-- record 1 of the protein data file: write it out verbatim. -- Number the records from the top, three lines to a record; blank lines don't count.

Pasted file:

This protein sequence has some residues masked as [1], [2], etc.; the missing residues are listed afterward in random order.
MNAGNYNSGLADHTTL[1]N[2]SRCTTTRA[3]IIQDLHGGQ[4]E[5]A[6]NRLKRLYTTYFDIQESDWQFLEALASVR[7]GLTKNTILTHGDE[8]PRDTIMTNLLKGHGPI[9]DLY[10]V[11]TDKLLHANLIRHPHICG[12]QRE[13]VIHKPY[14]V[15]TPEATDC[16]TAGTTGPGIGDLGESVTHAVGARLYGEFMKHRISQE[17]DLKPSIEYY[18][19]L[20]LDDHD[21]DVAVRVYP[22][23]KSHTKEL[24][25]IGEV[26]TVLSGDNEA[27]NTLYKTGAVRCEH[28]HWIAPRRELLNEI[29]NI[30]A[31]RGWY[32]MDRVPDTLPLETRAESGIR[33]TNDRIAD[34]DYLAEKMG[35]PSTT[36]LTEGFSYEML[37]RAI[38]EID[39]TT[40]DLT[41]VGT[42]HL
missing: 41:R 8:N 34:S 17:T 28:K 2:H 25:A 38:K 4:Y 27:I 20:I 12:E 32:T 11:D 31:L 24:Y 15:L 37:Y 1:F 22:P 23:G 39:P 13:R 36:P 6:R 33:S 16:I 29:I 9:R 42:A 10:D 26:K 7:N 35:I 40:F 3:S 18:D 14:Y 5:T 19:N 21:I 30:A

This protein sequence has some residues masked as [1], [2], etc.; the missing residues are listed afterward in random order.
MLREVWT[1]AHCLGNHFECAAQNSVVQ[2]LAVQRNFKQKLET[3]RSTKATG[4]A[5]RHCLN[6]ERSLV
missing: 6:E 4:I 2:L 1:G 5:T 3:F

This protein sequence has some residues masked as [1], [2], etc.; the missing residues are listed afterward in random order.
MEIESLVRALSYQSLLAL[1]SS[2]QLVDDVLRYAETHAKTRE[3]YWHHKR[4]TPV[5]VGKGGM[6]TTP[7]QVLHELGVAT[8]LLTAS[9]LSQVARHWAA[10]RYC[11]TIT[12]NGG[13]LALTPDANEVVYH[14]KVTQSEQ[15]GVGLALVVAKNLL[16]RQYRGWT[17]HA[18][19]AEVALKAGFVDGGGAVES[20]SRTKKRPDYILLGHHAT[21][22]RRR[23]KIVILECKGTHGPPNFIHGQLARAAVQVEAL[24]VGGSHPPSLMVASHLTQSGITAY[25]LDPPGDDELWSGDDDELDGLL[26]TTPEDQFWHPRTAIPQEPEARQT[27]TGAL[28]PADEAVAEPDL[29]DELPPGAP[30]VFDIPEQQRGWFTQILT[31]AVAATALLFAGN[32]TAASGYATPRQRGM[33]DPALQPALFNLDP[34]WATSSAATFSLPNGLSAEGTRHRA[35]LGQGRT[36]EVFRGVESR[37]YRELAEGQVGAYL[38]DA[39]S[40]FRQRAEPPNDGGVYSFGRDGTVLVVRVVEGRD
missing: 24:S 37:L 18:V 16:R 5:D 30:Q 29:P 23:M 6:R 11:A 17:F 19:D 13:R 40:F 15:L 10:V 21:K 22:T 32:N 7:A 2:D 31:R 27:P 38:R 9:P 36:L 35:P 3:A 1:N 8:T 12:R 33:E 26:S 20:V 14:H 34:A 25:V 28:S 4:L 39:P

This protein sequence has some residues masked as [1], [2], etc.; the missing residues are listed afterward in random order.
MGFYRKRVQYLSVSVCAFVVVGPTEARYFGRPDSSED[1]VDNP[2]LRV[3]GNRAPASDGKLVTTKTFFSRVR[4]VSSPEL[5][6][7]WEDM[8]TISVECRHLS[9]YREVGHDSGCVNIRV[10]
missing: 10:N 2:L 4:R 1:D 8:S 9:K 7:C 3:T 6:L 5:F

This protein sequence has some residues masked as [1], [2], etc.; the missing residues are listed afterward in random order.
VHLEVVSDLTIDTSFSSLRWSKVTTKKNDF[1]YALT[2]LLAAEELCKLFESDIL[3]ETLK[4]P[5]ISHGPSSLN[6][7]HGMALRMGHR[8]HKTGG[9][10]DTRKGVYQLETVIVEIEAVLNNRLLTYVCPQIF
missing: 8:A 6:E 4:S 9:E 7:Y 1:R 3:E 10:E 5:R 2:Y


This protein sequence has some residues masked as [1], [2], etc.; the missing residues are listed afterward in random order.
MNAGNYNSGLADHTTL[1]N[2]SRCTTTRA[3]IIQDLHGGQ[4]E[5]A[6]NRLKRLYTTYFDIQESDWQFLEALASVR[7]GLTKNTILTHGDE[8]PRDTIMTNLLKGHGPI[9]DLY[10]V[11]TDKLLHANLIRHPHICG[12]QRE[13]VIHKPY[14]V[15]TPEATDC[16]TAGTTGPGIGDLGESVTHAVGARLYGEFMKHRISQE[17]DLKPSIEYY[18][19]L[20]LDDHD[21]DVAVRVYP[22][23]KSHTKEL[24][25]IGEV[26]TVLSGDNEA[27]NTLYKTGAVRCEH[28]HWIAPRRELLNEI[29]NI[30]A[31]RGWY[32]MDRVPDTLPLETRAESGIR[33]TNDRIAD[34]DYLAEKMG[35]PSTT[36]LTEGFSYEML[37]RAI[38]EID[39]TT[40]DLT[41]VGT[42]HL
missing: 41:R 8:N 34:S 17:T 28:K 2:H 25:A 38:K 4:Y 27:I 20:I 12:E 32:T 11:D 31:L 24:Y 15:L 37:Y 1:F 22:P 23:G 39:P 13:R 36:P 6:R 33:S 16:I 29:I 9:R 42:A 10:D 26:K 7:N 35:I 40:F 3:S 18:D 14:Y 5:T 19:N 21:I 30:A